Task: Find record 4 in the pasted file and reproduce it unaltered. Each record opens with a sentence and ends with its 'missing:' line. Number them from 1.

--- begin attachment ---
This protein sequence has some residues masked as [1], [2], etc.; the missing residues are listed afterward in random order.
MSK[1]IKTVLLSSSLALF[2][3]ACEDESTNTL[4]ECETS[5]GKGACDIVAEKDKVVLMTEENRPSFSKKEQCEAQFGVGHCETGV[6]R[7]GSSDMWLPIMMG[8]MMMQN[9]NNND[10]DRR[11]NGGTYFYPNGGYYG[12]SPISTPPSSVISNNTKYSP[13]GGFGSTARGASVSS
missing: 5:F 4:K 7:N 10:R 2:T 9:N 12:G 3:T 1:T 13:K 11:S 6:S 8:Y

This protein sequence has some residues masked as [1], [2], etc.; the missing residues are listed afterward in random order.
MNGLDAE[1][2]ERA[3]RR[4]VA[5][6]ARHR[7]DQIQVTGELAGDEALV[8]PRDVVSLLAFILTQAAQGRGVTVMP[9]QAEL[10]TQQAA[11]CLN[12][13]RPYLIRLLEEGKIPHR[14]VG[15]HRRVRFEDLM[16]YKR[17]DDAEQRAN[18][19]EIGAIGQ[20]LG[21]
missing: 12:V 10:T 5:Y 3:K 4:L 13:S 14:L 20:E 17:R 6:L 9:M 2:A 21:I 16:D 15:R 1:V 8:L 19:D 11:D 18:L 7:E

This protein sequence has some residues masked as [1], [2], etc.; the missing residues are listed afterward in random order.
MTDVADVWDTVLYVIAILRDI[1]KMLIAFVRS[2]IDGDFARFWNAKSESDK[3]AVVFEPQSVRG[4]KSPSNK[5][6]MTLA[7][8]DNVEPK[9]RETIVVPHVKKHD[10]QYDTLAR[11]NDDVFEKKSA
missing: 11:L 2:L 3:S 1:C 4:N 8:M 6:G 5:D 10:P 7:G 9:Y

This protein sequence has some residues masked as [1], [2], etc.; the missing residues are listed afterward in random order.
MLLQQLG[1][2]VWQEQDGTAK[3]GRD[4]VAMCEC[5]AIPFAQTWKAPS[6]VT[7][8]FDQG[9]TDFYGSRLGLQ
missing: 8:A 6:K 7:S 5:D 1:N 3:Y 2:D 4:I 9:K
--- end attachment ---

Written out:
This protein sequence has some residues masked as [1], [2], etc.; the missing residues are listed afterward in random order.
MLLQQLG[1][2]VWQEQDGTAK[3]GRD[4]VAMCEC[5]AIPFAQTWKAPS[6]VT[7][8]FDQG[9]TDFYGSRLGLQ
missing: 8:A 6:K 7:S 5:D 1:N 3:Y 2:D 4:I 9:K